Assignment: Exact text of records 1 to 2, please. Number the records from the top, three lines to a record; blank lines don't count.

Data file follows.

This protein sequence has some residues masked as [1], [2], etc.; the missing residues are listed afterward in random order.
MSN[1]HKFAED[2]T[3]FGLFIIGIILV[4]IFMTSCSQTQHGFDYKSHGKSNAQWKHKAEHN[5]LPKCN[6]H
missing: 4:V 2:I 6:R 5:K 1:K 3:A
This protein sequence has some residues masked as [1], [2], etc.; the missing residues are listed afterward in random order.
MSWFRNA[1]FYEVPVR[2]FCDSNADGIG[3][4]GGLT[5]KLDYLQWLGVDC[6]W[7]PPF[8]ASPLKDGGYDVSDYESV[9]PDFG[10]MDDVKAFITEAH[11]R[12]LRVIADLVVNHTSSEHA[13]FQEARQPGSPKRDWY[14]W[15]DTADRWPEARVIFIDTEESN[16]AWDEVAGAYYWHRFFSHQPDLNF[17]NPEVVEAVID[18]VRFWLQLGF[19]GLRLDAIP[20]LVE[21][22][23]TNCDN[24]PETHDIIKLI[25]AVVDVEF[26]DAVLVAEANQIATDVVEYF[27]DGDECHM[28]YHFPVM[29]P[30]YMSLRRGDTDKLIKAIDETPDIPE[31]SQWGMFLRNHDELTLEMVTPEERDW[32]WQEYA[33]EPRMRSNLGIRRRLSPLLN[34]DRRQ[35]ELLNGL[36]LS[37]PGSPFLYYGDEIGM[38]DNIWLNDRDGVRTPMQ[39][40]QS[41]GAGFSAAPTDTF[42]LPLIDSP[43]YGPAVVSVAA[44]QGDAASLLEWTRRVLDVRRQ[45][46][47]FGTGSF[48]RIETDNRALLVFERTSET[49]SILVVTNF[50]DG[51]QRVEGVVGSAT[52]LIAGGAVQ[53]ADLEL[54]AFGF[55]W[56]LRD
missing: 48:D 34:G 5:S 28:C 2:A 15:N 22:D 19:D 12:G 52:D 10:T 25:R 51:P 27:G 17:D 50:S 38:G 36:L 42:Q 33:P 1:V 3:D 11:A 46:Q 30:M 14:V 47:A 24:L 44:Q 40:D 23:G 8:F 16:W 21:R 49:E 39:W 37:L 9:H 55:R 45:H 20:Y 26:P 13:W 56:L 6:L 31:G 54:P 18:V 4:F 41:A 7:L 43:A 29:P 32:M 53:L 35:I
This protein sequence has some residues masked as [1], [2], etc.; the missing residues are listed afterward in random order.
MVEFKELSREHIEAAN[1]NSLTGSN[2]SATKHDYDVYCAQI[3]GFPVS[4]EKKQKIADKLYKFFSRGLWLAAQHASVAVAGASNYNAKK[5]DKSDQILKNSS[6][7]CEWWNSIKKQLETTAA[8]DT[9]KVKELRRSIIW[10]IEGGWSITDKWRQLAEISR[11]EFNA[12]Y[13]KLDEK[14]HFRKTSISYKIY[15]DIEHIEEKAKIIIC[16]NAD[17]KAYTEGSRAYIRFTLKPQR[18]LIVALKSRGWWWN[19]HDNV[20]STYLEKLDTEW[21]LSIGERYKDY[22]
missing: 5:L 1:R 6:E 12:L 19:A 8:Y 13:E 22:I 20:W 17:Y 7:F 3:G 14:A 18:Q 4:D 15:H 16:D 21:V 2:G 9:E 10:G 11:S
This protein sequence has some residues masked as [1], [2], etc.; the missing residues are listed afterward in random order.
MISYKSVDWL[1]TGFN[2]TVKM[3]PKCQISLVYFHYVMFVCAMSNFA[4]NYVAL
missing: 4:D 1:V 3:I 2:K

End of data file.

This protein sequence has some residues masked as [1], [2], etc.; the missing residues are listed afterward in random order.
MSN[1]HKFAED[2]T[3]FGLFIIGIILV[4]IFMTSCSQTQHGFDYKSHGKSNAQWKHKAEHN[5]LPKCN[6]H
missing: 4:V 2:I 6:R 5:K 1:K 3:A
This protein sequence has some residues masked as [1], [2], etc.; the missing residues are listed afterward in random order.
MSWFRNA[1]FYEVPVR[2]FCDSNADGIG[3][4]GGLT[5]KLDYLQWLGVDC[6]W[7]PPF[8]ASPLKDGGYDVSDYESV[9]PDFG[10]MDDVKAFITEAH[11]R[12]LRVIADLVVNHTSSEHA[13]FQEARQPGSPKRDWY[14]W[15]DTADRWPEARVIFIDTEESN[16]AWDEVAGAYYWHRFFSHQPDLNF[17]NPEVVEAVID[18]VRFWLQLGF[19]GLRLDAIP[20]LVE[21][22][23]TNCDN[24]PETHDIIKLI[25]AVVDVEF[26]DAVLVAEANQIATDVVEYF[27]DGDECHM[28]YHFPVM[29]P[30]YMSLRRGDTDKLIKAIDETPDIPE[31]SQWGMFLRNHDELTLEMVTPEERDW[32]WQEYA[33]EPRMRSNLGIRRRLSPLLN[34]DRRQ[35]ELLNGL[36]LS[37]PGSPFLYYGDEIGM[38]DNIWLNDRDGVRTPMQ[39][40]QS[41]GAGFSAAPTDTF[42]LPLIDSP[43]YGPAVVSVAA[44]QGDAASLLEWTRRVLDVRRQ[45][46][47]FGTGSF[48]RIETDNRALLVFERTSET[49]SILVVTNF[50]DG[51]QRVEGVVGSAT[52]LIAGGAVQ[53]ADLEL[54]AFGF[55]W[56]LRD
missing: 48:D 34:G 5:S 28:C 2:A 15:N 22:D 19:D 12:G 52:D 10:T 25:R 51:P 27:G 17:D 50:S 38:G 36:L 42:Q 33:P 1:V 3:D 11:A 46:Q 30:M 14:V 47:A 24:L 44:Q 40:D 23:G 8:F 16:W 21:R 49:E 39:W 37:L 9:H 55:R 45:H 20:Y 26:P 13:W 56:L 6:L 31:G 54:P 18:V 4:F 41:A 7:L 43:A 29:P 32:M 53:L 35:I